Can you remove caps from the poles once they've been scored?


VEX COMPETITON TURNING POINT: Can you remove OTHER TEAM’S caps from the poles once they’ve been scored (high scored) (put through the pole)?


Yes, as long as they stay in the field.


As per <SG8>,

It is only against the rules to knock it off the stand, if you can do so without threatening to have it fall out of the field you’ll be fine.


@Wiredcat Robotics That sounds crazy! So if they’ve already racked up like 5 caps on the pole if I wait till the end and lift them all out… do they still have the points because they had originally scored them or not?


@TitanRey15 you would be better to flip them over so your alliance gets the points. Simply removing them means that no alliance receives points. And, yes, you can remove them as long as you do not break rule <SG8> (like knocking them off).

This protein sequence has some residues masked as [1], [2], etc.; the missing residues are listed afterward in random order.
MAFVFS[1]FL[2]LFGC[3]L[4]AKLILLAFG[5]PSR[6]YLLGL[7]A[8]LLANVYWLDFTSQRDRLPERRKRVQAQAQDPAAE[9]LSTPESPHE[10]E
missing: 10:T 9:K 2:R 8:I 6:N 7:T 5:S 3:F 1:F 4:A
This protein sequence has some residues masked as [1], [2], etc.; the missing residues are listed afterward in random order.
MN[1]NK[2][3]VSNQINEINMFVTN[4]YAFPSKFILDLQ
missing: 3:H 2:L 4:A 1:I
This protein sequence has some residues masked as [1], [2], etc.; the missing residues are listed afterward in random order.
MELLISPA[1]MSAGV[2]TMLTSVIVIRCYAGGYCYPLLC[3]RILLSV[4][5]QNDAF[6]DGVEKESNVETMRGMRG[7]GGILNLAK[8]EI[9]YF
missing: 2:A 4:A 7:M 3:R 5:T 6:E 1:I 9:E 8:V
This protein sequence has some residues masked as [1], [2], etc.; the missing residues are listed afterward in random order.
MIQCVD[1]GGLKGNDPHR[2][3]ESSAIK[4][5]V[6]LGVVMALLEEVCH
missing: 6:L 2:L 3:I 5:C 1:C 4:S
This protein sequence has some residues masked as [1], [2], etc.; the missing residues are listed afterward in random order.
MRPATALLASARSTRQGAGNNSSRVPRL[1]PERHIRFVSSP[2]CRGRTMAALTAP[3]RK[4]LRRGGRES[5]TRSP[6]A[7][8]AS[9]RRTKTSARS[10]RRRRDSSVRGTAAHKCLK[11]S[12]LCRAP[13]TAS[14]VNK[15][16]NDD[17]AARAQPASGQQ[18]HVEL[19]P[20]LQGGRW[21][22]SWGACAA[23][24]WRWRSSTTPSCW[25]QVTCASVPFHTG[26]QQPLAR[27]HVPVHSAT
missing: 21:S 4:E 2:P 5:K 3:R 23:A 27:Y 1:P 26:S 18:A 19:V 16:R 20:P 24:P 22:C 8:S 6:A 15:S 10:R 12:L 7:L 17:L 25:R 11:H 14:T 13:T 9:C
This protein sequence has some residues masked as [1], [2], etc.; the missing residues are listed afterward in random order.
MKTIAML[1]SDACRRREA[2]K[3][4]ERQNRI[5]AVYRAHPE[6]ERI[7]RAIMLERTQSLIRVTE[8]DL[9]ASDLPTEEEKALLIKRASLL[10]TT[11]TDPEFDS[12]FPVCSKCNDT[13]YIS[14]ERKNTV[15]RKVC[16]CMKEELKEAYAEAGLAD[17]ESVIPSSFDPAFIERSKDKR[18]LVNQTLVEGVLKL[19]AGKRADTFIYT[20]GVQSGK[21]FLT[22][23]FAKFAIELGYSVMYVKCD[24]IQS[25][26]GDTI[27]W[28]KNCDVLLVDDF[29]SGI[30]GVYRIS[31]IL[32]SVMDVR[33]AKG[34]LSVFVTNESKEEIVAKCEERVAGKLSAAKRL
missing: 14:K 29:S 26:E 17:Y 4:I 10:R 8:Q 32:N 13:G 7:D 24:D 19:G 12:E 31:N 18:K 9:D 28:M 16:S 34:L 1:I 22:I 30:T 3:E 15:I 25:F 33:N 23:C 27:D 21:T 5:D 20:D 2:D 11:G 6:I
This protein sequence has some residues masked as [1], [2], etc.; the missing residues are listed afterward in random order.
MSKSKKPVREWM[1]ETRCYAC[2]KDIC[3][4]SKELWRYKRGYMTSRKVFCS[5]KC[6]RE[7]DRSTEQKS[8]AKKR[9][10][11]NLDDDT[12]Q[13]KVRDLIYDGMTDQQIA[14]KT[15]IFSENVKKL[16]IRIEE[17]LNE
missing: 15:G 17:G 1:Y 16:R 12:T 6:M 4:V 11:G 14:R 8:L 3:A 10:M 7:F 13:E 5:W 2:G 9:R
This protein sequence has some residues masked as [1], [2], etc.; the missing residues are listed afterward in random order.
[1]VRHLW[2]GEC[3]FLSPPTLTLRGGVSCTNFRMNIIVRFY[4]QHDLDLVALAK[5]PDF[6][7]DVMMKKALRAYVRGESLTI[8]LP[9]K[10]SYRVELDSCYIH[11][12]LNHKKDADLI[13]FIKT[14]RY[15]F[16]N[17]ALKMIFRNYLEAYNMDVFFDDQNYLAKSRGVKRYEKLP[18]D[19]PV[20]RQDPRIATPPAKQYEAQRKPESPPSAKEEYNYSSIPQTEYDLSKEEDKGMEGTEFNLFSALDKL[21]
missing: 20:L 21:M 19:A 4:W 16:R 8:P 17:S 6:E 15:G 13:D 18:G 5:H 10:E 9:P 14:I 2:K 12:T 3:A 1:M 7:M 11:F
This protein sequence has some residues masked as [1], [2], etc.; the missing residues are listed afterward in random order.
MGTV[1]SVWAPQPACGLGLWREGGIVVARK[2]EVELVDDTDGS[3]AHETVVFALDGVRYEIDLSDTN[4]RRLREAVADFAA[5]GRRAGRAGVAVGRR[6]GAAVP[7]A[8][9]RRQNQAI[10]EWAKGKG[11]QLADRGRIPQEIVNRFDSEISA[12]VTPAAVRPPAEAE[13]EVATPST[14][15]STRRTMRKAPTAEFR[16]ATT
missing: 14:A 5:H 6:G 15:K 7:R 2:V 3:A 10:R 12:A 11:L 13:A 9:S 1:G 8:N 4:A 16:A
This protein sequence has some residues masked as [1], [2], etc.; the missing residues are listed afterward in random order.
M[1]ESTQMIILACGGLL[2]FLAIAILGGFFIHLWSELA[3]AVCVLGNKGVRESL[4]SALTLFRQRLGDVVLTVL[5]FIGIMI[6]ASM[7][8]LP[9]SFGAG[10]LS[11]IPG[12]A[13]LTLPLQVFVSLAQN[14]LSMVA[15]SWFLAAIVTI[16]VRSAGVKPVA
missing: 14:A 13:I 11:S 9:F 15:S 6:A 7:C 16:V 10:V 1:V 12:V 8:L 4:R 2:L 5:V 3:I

As has been the case for as long as I can remember, the score is only counted at the end of the match. So if you remove them just before the end of the match, they do not count as scored by your opponent.


@536Mentor @Hudsonville Robotics That “sounds” like cheating (although not against the rules), all that hard work could just be taken out of the pole and a massive loss of points (as in less points scored) for the opposing team compared to the already scored points by my team! I feel immoral with this tactic… can I get a confirmation from official VEX perhaps… where can i get that?


It is just a simple case of descoring and rescoring, which is normal.

You can descore your opponents’ caps as well. It is a fair game.

Besides, there are only 6 posts to play with. All the robots will run out of things to do if descoring is not allowed.